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Abstract  

The sorption of 241Am, 233U and 137Cs from nitric acid solutions on a synthesized sodium potassium fluoro-phlogopite (SPFP) gel, structurally close to the fluorine mica mineral, has been studied. The synthesized gel was characterized by energy dispersive spectrometry, X-ray powder diffraction pattern, FTIR and thermogravimetric analysis and has a composition of Na0.5K0.5Mg3(Si3AlO10)F2.6H2O. Different parameters like contact time, acid concentration, amount of SPFP, metal ion concentrations, effect of competing cations, desorption of the nuclides from the loaded SPFP gel etc., were studied using batch technique. Also, the SPFP gel was loaded with Eu(III), U(VI) and Cs(I) and the amounts sorbed on the gel has been estimated by difference from the concentrations in the original solution and those remaining in the solution after loading. Na, K, Mg, Eu and U were estimated by ICP-AES and Cs by electrothermal atomization atomic absorption spectrometry. The exchange of Na, K and Mg with the loaded cations has been evaluated and discussed in the light of ion exchange and surface precipitate sorption mechanisms.

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Abstract  

The distribution of UO 2 2+ , Ce3+ and Am3+ between Chelex-100 and 0.2 and 5.0M ammonium thiocyanate solutions of different hydrogen ion concentrations has been investigated. The results obtained are compared with parallel experimental results using the anion exchanger Dowex-1×4 and the cation excharger Dowex-50×8. It is found that Chelex-100 can act as anion exchanger at pH<2 and as cation and chelate exchanger at higher pH. A main feature of the distribution results of UO 2 2+ , Am3+ and Ce3+ with Chelex-100 is the very high distribution coefficient for the three cations at pH higher than 3.5 from aqueous solutions containing 0.2 or 5.0M ammonium thiocyanate.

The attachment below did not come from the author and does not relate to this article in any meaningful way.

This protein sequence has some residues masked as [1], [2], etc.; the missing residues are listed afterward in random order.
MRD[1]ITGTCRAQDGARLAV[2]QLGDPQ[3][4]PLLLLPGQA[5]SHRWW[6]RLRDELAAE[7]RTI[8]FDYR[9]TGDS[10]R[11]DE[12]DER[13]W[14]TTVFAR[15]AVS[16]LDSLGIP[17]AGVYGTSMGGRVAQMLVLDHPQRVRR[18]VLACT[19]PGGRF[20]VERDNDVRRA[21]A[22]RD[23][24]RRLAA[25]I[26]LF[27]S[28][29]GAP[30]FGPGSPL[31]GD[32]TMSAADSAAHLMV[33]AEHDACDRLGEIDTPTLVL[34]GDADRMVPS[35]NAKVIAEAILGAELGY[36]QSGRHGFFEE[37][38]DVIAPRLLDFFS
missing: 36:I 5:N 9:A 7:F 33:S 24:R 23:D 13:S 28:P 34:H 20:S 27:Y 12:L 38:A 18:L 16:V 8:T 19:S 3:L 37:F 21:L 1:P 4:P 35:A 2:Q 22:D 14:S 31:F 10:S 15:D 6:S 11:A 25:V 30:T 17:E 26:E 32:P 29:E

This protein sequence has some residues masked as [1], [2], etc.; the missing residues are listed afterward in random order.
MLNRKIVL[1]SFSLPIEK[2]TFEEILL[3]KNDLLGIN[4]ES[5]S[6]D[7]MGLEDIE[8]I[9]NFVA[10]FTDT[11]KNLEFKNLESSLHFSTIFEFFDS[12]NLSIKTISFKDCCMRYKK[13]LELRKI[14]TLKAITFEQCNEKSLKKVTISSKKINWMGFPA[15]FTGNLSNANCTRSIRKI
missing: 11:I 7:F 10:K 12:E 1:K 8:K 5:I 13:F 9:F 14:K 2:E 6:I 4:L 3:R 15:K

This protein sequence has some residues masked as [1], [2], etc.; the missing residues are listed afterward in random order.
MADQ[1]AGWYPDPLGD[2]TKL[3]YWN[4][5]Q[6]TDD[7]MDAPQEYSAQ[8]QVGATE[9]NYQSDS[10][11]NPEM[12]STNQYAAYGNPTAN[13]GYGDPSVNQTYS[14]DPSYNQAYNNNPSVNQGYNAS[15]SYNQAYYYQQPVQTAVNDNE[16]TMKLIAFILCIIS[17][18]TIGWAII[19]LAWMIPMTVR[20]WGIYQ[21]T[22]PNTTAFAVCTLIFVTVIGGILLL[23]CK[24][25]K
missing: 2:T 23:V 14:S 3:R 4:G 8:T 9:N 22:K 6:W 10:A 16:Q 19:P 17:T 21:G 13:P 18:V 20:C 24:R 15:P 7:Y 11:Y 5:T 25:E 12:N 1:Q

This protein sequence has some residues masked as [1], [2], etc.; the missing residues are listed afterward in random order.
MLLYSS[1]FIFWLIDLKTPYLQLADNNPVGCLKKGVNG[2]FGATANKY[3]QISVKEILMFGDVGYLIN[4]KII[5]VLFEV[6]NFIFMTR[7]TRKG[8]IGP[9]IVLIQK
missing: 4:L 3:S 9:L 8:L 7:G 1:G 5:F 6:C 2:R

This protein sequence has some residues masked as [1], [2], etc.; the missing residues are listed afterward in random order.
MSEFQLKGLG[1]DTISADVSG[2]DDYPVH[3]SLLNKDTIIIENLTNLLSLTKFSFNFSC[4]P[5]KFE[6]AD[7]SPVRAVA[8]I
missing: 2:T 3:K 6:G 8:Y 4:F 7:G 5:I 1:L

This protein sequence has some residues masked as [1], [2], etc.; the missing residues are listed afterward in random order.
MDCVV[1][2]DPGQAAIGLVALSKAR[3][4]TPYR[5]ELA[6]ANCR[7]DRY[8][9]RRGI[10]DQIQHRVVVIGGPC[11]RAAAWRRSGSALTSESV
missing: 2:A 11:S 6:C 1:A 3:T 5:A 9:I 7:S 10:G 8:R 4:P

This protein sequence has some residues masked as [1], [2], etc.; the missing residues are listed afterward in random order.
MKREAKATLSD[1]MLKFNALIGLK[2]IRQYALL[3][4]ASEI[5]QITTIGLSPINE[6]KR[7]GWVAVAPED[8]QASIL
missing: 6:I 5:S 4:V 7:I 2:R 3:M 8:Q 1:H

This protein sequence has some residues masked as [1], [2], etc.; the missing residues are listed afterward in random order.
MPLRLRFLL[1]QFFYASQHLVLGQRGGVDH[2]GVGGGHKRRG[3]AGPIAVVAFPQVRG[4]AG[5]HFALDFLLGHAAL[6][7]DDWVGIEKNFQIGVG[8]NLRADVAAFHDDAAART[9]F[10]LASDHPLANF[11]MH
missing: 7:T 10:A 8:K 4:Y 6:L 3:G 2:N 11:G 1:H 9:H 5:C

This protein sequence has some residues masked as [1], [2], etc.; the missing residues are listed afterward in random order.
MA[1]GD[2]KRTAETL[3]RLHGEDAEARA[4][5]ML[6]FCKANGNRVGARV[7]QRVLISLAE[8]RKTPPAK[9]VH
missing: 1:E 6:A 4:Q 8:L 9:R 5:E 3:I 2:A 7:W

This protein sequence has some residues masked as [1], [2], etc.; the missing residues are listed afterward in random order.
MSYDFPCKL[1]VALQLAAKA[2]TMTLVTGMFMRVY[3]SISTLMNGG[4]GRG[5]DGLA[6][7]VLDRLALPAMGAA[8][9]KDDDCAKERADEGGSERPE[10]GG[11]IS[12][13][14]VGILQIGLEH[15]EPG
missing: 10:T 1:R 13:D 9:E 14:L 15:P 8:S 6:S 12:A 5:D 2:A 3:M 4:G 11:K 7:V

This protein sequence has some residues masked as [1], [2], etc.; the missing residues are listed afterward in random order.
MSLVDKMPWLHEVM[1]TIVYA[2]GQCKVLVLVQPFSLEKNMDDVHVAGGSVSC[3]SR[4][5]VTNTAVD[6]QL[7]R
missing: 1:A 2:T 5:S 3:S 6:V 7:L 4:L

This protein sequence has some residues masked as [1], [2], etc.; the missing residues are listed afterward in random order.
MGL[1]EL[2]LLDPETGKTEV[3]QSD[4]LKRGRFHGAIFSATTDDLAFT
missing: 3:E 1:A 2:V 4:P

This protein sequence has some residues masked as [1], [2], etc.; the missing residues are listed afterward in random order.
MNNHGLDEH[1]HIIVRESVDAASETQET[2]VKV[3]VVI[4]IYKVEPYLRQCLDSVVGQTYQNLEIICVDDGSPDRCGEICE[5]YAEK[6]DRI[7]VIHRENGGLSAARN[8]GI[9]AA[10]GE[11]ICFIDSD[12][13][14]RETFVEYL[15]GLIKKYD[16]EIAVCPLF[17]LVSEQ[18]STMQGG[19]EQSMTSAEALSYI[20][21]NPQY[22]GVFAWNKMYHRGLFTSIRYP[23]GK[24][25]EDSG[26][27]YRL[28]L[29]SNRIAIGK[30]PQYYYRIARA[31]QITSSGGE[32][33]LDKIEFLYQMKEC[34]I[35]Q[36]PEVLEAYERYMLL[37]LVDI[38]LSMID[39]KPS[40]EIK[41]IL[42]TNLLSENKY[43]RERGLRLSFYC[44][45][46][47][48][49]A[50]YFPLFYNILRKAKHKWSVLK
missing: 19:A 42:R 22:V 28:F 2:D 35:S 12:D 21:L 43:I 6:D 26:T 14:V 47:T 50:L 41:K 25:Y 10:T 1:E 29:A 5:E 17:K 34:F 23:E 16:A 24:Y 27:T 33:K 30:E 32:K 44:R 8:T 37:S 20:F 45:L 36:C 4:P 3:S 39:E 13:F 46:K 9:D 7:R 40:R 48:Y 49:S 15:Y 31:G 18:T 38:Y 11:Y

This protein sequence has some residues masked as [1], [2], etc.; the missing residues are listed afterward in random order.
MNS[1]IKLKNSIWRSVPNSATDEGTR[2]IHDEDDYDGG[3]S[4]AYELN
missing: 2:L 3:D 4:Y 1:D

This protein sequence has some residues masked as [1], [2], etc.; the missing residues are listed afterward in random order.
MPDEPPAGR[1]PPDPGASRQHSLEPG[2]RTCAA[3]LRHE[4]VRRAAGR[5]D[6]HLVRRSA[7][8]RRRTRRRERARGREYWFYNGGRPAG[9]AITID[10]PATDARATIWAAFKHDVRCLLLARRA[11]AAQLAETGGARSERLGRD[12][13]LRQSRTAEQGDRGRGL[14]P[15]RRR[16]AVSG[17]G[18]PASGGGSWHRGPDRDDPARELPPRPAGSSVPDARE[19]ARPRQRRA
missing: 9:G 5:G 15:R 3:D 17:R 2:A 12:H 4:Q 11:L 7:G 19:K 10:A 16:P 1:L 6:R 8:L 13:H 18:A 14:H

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Abstract  

The formation constants of thiocyanate complexes of Eu(III) and Am(III) in trace concentrations were investigated in mixed solvent (CH3OH+H2O) solutions of different ionic strength. Furthermore, in paper electrophoresis, the moving velocities of the species of Eu(III) and Am(III) were investigated in 1.1M (H, Na)(SCN, ClO4) mixed solvent (CH3OH-H2O) solutions. The results showed that the difference between the velocities of Eu(III) and Am(III) is explained by the difference of the mean charges calculated by the formation constants of thiocyanate complexes of Eu(III) and Am(III) in the solution.

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Abstract  

The Am(III) adsorption from very dilute aqueous solutions on polyethylene was studied as a function of the pH value, the composition of dissolved salts and the presence or absence of adsorbent SiO2. It was found that the Am(III) adsorption on polyethylene is decreased with increasing H+ concentration and dissolved salt concentrations and in the presence of SiO2 as an adsorbent. The mechanisms of Am(III) adsorption on polyethylene were discussed. Based on the observations in this paper, extreme care is necessary to minimize and correct the Am(III) adsorption on the container walls in order to improve the accuracy of Am(III) distribution coefficient (K d) between a solid and an aqueous solution.

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Abstract  

The separation of Am(III) from a mixture of lanthanides(III) was performed in aqueous medium by nanofiltration combined with a complexation step using a DTPA derivative as selective complexing agent.